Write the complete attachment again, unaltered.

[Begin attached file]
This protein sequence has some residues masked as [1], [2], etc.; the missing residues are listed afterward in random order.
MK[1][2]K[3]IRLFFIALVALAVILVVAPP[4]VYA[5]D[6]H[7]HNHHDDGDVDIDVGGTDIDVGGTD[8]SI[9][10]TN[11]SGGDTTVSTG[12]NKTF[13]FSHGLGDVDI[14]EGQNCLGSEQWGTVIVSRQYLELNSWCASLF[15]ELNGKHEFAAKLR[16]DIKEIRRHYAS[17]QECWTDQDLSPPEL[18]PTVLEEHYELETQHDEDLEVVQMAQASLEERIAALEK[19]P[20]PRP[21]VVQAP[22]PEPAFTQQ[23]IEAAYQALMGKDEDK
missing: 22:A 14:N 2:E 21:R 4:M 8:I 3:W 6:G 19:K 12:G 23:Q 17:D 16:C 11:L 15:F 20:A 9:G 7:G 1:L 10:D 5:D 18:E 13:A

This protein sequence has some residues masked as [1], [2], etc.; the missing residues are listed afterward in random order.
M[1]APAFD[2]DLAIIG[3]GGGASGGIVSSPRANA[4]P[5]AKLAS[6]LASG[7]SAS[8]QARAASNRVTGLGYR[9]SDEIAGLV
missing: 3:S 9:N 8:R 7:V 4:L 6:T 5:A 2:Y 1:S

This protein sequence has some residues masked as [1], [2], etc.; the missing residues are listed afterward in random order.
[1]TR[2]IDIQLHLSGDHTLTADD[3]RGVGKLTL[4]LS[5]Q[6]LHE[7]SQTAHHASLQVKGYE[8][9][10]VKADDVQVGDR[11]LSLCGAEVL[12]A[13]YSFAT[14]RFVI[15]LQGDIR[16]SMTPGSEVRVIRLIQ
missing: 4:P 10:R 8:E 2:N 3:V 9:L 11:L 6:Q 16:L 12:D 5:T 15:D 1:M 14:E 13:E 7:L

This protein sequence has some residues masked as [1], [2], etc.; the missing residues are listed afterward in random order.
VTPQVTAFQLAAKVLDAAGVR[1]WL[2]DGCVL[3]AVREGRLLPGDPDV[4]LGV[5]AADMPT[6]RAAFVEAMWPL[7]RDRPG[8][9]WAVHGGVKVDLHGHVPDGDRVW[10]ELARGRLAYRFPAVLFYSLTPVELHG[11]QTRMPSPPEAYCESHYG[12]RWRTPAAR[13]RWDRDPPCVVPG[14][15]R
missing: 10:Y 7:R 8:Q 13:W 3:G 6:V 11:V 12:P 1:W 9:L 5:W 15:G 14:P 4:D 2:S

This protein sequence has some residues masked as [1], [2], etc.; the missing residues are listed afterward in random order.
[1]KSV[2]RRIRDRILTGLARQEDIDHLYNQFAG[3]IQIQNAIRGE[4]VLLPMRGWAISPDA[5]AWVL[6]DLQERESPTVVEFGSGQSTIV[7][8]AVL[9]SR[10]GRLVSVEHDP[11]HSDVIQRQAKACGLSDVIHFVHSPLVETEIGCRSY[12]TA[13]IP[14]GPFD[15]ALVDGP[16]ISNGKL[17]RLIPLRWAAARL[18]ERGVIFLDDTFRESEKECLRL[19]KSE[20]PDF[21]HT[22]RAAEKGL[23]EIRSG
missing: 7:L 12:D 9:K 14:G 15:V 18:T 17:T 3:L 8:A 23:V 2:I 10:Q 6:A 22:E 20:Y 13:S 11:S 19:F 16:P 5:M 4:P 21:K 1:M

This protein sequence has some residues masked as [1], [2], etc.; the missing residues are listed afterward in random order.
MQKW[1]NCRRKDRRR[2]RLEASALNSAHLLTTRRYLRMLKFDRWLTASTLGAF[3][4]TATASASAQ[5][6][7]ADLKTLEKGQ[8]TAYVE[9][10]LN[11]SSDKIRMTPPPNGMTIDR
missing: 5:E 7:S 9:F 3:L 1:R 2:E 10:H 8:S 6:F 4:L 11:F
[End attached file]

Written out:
This protein sequence has some residues masked as [1], [2], etc.; the missing residues are listed afterward in random order.
MK[1][2]K[3]IRLFFIALVALAVILVVAPP[4]VYA[5]D[6]H[7]HNHHDDGDVDIDVGGTDIDVGGTD[8]SI[9][10]TN[11]SGGDTTVSTG[12]NKTF[13]FSHGLGDVDI[14]EGQNCLGSEQWGTVIVSRQYLELNSWCASLF[15]ELNGKHEFAAKLR[16]DIKEIRRHYAS[17]QECWTDQDLSPPEL[18]PTVLEEHYELETQHDEDLEVVQMAQASLEERIAALEK[19]P[20]PRP[21]VVQAP[22]PEPAFTQQ[23]IEAAYQALMGKDEDK
missing: 22:A 14:N 2:E 21:R 4:M 8:I 3:W 6:G 19:K 12:G 23:Q 17:D 16:C 11:L 15:F 20:A 9:G 7:G 1:L 10:D 5:D 18:E 13:A

This protein sequence has some residues masked as [1], [2], etc.; the missing residues are listed afterward in random order.
M[1]APAFD[2]DLAIIG[3]GGGASGGIVSSPRANA[4]P[5]AKLAS[6]LASG[7]SAS[8]QARAASNRVTGLGYR[9]SDEIAGLV
missing: 3:S 9:N 8:R 7:V 4:L 6:T 5:A 2:Y 1:S

This protein sequence has some residues masked as [1], [2], etc.; the missing residues are listed afterward in random order.
[1]TR[2]IDIQLHLSGDHTLTADD[3]RGVGKLTL[4]LS[5]Q[6]LHE[7]SQTAHHASLQVKGYE[8][9][10]VKADDVQVGDR[11]LSLCGAEVL[12]A[13]YSFAT[14]RFVI[15]LQGDIR[16]SMTPGSEVRVIRLIQ
missing: 4:P 10:R 8:E 2:N 3:V 9:L 11:L 6:Q 16:L 12:D 5:T 15:D 1:M 14:E 13:E 7:L

This protein sequence has some residues masked as [1], [2], etc.; the missing residues are listed afterward in random order.
VTPQVTAFQLAAKVLDAAGVR[1]WL[2]DGCVL[3]AVREGRLLPGDPDV[4]LGV[5]AADMPT[6]RAAFVEAMWPL[7]RDRPG[8][9]WAVHGGVKVDLHGHVPDGDRVW[10]ELARGRLAYRFPAVLFYSLTPVELHG[11]QTRMPSPPEAYCESHYG[12]RWRTPAAR[13]RWDRDPPCVVPG[14][15]R
missing: 10:Y 7:R 8:Q 13:W 3:G 6:V 11:V 12:P 1:W 9:L 5:W 15:G 14:P 4:D 2:S

This protein sequence has some residues masked as [1], [2], etc.; the missing residues are listed afterward in random order.
[1]KSV[2]RRIRDRILTGLARQEDIDHLYNQFAG[3]IQIQNAIRGE[4]VLLPMRGWAISPDA[5]AWVL[6]DLQERESPTVVEFGSGQSTIV[7][8]AVL[9]SR[10]GRLVSVEHDP[11]HSDVIQRQAKACGLSDVIHFVHSPLVETEIGCRSY[12]TA[13]IP[14]GPFD[15]ALVDGP[16]ISNGKL[17]RLIPLRWAAARL[18]ERGVIFLDDTFRESEKECLRL[19]KSE[20]PDF[21]HT[22]RAAEKGL[23]EIRSG
missing: 7:L 12:D 9:K 14:G 15:V 18:T 17:T 3:L 8:A 23:V 2:I 10:Q 6:A 22:E 20:Y 13:S 11:S 19:F 16:P 5:M 4:P 21:K 1:M

This protein sequence has some residues masked as [1], [2], etc.; the missing residues are listed afterward in random order.
MQKW[1]NCRRKDRRR[2]RLEASALNSAHLLTTRRYLRMLKFDRWLTASTLGAF[3][4]TATASASAQ[5][6][7]ADLKTLEKGQ[8]TAYVE[9][10]LN[11]SSDKIRMTPPPNGMTIDR
missing: 5:E 7:S 9:F 3:L 1:R 2:E 10:H 8:S 6:F 4:L 11:F